As a mid-sized city seizing a rare chance to revitalize its waterfront, Salem is understandably eager to build the plant. The Patrick administration makes a plausible case for the need to get the plant online to assure that Massachusetts has enough power at peak periods. But the conservationists also make an important point: Today’s energy decisions must be viewed in terms of the fight to dramatically reduce greenhouse-gas emissions. There should be a plan on paper for the plant to operate at levels that don’t impede the achievement of an 80 percent reduction in emissions by 2050. Gas powers the economy for now, but the state must clear the way for a clean-energy future as soon as technologically feasible.

The editorial highlights two key points: 1) new energy infrastructure such as the proposed Footprint gas plant in Salem needs to be consistent with the objective of reducing global warming pollution 80% by 2050 and 2) CLF’s goal is to ensure that this requirement be respected in the permitting of the proposed power plant. We firmly believe that, as the editorial suggests, the legal requirement CLF is championing can be respected at the same time that the lights remain on and Salem builds a thriving economy. Indeed, this is exactly the kind of balancing act our whole society and economy will need to master again and again as we confront the crisis of global warming.

The issues addressed in the editorial are even more pertinent today as the State has, unfortunately, moved forward another tentative decision proposing to approve another permit needed by that power plant without considering the critical issue of climate and compliance with the Global Warming Solutions Act. That tentative decision is reported on the website of the Boston Business Journal accurately noting that “CLF views this Salem issue as an important test case for the viability of these relatively new greenhouse gas emissions rules.”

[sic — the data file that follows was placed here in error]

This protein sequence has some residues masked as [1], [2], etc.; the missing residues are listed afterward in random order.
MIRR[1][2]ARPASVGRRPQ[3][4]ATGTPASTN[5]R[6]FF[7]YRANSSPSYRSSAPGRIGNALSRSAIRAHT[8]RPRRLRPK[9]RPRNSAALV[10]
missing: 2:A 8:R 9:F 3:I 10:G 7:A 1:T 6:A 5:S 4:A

Indeed, in our statement about the decision our Massachusetts Office Director Sue Reid notes, “The rushed and flawed approvals process for the Footprint Power Plant threatens the progress Massachusetts has made in reducing greenhouse gas emissions. Not only are the state agencies denying the public the thorough vetting that a major new fossil fuel power plant like this deserves, the Patrick Administration is setting a terrible precedent for how similar projects are addressed—fast-tracking a major new source of greenhouse gas emissions while acting in violation of federal and state law.

Gas Pipeline Expansion Approved in Vermont

Jan 8, 2014 by  | Bio |  Leave a Comment

Just before Christmas, Vermont regulators approved a significant expansion of a natural gas pipeline in the western part of the state. You can read the decision here.

During the proceedings, Conservation Law Foundation raised serious concerns about the greenhouse gas emission impacts of the project. CLF made recommendations on how to reduce those impacts with significant expansion of energy efficiency.

As we are sitting in a polar vortex, it is clearer every day that reducing greenhouse gas emissions is imperative.

If all we do is replace oil with gas, we will not meet our climate change needs. We need to reduce fossil fuel use, including natural gas, now.